Electro Fishing Services helps tackle crayfish problem

24 Feb 2011

Down-based Electro Fishing Services is being assisted by Invest Northern Ireland to solve the developing threat of American Signal Crayfish to native fish including salmon and trout in rivers particularly in the UK and US.

The Invest NI Innovation Voucher is used by the company, based in Donaghadee Co Down, to perfect technology to combat the threat in rivers, lakes and ponds. The innovative technology is based on the company’s extensive experience of electric fishing.

Experts from Queen’s University Belfast are collecting scientific data on the results of the process which has already been tested with some success in England and Scotland.

“The work of Electro Fishing Services is a good example of how established companies can use an Innovation Voucher to develop a new product or process that extends its business and offers a new growth opportunity especially in markets outside Northern Ireland,” said Olive Hill, Invest NI director of technology and process development.

“Innovation Vouchers encourage and assist smaller companies to team up with a knowledge provider, such as a university or further education college. Electro Fishing Services is accessing expertise at Queen’s University to develop the process,” Hill added.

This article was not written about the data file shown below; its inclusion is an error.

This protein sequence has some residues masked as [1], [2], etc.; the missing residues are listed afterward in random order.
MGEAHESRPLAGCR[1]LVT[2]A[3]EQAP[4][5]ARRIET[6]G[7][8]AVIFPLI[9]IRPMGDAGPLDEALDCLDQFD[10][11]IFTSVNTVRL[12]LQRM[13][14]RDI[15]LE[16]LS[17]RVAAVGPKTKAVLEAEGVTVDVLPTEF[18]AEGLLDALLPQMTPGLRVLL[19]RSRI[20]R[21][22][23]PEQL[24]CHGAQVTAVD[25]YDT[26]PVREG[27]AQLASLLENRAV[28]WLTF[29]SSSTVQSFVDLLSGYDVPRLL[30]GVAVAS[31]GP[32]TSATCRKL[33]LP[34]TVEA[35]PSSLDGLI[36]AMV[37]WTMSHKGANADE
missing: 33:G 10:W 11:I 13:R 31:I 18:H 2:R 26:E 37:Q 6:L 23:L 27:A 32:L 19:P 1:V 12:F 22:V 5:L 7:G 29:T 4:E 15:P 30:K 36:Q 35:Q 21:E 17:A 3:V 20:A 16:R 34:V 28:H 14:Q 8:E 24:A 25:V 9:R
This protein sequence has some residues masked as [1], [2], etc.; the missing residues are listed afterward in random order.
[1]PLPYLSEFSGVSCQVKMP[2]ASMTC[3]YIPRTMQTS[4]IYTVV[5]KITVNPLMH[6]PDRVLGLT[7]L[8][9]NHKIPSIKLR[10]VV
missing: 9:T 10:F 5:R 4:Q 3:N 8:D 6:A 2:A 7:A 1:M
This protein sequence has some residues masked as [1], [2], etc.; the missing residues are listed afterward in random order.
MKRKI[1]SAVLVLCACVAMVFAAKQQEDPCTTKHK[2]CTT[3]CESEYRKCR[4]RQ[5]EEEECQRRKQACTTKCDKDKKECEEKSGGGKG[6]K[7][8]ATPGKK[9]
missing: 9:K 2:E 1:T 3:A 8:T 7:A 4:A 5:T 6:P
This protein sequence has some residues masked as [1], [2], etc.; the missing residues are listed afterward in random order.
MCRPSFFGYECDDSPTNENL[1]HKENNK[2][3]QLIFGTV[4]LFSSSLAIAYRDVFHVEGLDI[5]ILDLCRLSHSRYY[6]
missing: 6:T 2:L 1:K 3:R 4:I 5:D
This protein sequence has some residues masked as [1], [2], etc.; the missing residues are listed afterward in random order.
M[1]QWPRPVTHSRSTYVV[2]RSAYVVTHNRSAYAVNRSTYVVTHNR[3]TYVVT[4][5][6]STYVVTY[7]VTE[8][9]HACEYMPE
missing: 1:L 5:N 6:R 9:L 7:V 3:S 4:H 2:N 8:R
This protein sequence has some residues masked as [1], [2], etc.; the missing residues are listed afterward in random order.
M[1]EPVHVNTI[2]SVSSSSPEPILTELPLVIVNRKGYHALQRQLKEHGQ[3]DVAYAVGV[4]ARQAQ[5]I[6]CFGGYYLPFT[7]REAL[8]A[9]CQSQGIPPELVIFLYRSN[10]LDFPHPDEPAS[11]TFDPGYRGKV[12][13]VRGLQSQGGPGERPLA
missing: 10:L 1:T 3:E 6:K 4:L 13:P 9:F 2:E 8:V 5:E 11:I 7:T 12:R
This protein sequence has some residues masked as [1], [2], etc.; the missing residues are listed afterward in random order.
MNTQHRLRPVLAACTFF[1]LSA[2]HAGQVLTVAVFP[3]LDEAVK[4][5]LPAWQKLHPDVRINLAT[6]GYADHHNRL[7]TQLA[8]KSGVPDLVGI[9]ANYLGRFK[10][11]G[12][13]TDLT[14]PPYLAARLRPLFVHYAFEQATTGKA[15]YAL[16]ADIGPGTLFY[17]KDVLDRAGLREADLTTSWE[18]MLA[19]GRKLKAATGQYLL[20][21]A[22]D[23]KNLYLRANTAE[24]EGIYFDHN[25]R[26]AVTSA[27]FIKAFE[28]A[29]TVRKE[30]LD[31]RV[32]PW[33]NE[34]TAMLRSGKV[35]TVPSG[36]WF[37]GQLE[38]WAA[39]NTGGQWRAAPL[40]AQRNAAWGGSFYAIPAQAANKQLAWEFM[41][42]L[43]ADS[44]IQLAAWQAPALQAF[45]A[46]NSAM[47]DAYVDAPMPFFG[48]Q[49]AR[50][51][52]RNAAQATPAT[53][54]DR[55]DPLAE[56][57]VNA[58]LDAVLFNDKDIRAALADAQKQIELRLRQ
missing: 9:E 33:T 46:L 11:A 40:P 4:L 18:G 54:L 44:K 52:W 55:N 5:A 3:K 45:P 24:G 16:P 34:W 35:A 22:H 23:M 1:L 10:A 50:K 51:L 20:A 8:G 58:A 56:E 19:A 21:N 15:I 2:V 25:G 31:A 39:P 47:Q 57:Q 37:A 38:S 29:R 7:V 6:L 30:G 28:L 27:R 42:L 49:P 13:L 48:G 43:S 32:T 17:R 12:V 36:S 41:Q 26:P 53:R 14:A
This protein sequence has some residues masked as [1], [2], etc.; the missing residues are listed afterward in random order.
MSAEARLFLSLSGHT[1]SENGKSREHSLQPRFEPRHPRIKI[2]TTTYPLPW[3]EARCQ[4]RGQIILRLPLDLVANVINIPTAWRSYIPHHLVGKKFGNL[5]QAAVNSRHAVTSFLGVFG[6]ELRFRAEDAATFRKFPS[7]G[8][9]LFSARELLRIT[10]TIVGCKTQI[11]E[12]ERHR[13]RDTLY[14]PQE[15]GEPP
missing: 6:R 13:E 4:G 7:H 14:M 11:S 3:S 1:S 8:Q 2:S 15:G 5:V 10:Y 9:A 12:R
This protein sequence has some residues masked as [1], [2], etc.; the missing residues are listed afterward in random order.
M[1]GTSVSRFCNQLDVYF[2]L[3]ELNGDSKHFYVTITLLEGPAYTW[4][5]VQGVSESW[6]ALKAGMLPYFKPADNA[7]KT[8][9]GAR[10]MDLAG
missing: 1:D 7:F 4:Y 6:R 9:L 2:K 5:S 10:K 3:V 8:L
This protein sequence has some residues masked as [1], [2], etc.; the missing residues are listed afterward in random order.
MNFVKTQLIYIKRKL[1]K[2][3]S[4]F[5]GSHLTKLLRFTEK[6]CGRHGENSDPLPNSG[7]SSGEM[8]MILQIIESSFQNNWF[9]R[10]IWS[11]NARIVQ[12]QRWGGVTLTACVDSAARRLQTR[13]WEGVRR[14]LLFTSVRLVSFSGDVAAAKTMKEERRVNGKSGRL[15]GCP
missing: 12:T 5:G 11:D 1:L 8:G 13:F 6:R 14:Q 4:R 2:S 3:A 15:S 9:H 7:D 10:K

Managing director of Electro Fishing Services Robin McKimm said the American Signal Crayfish poses a “massive threat” to native species in rivers, lakes and ponds.

“Escapees and accidental release has allowed these Signal Crayfish to populate hundreds of miles of streams and rivers in England, Scotland and Wales. They carry a virus which does not harm them, but quickly kills the indigenous and relatively docile White Claw Crayfish.”

McKimm said that as a consequence of the “female carrying more than 250 eggs, the invasive Signal Crayfish has now reached plague proportions and biologists have been desperately seeking a way of halting its relentless spread.”

“It is a killing machine that will destroy life in Britain’s waterways. I began developing the process four years ago in response to a request from a River Trust contact in the North of England who knew about our company’s expertise in electric fishing equipment.”

“We zone the river or stream; remove any other fish by electro fishing, then use extra high power pulses to kill the crayfish. This process is repeated in three-minute bursts every 30 minutes for at least four days when it is hoped that we will have passed the minimum viability density. The river can then returned to its normal state and other fish restored,” explained McKimm.

McKimm plans to license the technology in Britain, Europe and the US.